The Shadow Price of Intermediary Constraints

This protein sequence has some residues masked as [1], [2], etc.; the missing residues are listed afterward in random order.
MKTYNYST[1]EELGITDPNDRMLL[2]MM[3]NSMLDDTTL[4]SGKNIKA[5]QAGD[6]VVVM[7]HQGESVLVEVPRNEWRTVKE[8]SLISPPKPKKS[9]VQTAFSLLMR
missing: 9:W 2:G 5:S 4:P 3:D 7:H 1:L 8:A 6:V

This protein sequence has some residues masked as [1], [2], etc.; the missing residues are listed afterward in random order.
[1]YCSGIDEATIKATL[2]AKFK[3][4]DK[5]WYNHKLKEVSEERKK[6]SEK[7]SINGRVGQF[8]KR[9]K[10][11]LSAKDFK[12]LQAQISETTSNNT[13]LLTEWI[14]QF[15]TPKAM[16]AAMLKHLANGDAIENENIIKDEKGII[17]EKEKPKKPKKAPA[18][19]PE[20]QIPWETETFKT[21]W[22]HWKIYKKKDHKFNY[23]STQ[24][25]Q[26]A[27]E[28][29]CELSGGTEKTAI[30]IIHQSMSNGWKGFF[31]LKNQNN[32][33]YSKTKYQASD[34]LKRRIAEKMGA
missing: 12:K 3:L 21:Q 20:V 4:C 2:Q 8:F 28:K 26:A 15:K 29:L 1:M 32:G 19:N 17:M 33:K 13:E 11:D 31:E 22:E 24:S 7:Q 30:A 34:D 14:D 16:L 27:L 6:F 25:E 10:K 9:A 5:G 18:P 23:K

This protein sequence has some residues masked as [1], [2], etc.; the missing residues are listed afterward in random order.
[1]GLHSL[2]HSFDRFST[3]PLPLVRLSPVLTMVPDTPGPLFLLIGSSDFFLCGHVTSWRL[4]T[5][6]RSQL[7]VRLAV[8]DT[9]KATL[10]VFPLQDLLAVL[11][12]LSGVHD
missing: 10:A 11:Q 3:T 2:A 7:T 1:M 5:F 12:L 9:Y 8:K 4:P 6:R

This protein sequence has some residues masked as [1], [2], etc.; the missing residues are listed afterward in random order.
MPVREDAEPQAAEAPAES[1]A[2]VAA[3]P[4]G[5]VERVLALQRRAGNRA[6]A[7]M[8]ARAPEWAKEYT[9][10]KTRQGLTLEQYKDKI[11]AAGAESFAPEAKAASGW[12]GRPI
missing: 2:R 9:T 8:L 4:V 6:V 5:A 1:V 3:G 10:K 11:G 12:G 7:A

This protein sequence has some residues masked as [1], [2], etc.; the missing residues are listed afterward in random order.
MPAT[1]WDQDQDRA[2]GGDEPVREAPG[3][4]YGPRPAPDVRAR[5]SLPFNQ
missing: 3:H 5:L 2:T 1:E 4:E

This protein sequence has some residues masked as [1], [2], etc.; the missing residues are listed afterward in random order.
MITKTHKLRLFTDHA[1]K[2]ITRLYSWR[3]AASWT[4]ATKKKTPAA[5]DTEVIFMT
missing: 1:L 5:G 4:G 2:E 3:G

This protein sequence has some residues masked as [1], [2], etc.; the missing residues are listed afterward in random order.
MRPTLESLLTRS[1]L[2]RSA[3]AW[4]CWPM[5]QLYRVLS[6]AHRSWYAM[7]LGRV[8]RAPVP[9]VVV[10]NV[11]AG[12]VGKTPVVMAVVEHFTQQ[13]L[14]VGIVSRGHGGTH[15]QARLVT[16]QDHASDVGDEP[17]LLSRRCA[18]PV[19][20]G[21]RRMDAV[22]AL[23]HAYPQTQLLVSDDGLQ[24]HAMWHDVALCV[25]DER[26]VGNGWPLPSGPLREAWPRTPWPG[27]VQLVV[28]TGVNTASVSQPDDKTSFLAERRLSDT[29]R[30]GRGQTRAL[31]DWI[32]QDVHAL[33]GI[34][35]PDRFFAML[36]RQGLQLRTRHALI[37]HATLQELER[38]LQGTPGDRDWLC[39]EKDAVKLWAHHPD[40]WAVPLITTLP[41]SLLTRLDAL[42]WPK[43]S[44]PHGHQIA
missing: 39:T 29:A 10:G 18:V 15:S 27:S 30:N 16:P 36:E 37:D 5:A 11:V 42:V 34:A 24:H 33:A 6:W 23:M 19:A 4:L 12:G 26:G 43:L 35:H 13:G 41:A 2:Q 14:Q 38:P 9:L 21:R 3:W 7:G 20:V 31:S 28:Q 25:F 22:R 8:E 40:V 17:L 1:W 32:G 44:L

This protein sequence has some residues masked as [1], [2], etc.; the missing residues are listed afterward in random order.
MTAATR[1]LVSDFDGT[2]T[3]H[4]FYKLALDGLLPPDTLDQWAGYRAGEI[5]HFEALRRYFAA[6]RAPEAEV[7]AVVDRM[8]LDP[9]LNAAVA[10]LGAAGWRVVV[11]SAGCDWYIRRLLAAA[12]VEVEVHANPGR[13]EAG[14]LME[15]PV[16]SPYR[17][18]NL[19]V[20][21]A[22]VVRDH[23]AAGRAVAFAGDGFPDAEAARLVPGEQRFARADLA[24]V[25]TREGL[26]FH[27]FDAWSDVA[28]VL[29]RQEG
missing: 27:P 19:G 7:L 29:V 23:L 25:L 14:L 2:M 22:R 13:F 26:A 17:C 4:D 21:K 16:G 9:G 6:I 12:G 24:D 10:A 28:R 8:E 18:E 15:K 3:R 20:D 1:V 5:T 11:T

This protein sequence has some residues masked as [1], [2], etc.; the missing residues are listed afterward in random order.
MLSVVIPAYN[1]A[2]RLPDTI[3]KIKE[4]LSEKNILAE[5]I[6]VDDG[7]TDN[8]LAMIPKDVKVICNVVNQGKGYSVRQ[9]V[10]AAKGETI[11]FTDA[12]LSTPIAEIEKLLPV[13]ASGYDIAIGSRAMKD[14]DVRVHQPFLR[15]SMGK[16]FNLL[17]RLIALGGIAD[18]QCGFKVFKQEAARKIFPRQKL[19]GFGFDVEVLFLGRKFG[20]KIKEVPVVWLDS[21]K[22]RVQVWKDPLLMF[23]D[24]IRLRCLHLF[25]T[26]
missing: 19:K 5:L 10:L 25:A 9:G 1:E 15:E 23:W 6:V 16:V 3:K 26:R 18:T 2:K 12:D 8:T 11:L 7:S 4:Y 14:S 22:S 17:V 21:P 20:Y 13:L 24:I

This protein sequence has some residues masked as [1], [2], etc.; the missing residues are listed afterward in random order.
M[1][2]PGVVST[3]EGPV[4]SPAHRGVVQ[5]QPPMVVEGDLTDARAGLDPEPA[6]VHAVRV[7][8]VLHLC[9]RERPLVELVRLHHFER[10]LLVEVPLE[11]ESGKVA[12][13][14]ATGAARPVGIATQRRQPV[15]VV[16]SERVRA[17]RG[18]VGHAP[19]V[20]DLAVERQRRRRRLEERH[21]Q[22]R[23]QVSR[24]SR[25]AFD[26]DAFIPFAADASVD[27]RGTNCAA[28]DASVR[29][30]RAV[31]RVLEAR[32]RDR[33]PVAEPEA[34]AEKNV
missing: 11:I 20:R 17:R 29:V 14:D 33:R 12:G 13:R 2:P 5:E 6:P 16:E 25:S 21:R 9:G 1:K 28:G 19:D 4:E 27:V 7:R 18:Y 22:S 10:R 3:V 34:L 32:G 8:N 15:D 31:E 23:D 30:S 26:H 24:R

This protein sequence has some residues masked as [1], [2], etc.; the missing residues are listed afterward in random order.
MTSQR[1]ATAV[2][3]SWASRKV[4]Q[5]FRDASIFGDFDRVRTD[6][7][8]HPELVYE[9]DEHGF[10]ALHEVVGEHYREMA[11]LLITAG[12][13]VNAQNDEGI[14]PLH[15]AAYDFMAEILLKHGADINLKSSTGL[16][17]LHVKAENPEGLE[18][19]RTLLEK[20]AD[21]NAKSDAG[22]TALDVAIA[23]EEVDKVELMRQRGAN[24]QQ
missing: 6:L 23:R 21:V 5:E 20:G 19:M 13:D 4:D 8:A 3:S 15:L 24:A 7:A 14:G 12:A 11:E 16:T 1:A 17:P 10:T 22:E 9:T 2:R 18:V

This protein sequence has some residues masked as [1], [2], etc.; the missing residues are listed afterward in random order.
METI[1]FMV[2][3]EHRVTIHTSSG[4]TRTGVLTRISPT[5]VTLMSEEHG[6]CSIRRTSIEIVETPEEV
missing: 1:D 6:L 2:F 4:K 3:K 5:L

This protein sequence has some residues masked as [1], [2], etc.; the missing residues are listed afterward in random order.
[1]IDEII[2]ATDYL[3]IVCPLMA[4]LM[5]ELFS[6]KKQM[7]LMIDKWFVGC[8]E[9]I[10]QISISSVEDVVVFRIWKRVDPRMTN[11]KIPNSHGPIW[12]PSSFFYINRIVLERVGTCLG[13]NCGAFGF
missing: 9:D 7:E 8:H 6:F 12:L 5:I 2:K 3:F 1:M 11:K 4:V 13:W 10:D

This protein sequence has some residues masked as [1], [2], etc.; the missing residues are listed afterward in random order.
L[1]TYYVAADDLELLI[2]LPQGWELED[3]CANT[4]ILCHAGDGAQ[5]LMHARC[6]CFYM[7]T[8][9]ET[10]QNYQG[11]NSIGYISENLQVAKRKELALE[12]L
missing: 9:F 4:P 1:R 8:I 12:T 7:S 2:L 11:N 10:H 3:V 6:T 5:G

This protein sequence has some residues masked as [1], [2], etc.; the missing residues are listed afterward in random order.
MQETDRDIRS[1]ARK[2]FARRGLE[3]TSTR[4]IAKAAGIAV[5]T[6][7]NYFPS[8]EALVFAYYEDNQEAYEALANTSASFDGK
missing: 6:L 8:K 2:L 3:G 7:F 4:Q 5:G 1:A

Limits to the risk-taking activities of financial intermediaries are important for understanding market stability as well as asset prices, yet they remain difficult to pin down. We propose a novel measure of intermediary risk constraints called the interdealer broker (IDB) ratio, which is the percent of total trade volume conducted between dealers using an IDB. Theoretically, when aggregate risk constraints tighten, dealers will use IDBs more in order to redistribute idiosyncratic risk. Empirically, we test our measure in the U.S. Treasury market, where we find that the IDB ratio has a 0.72 correlation with interest rate risk, as proxied by Value-at-Risk. Consistent with a story of risk premia, a one standard deviation increase in the IDB ratio forecasts a 1.8 percentage point higher annual excess return on a five-year bond. This return predictability holds across different fixed income classes, over varying maturities, as well as out-of-sample.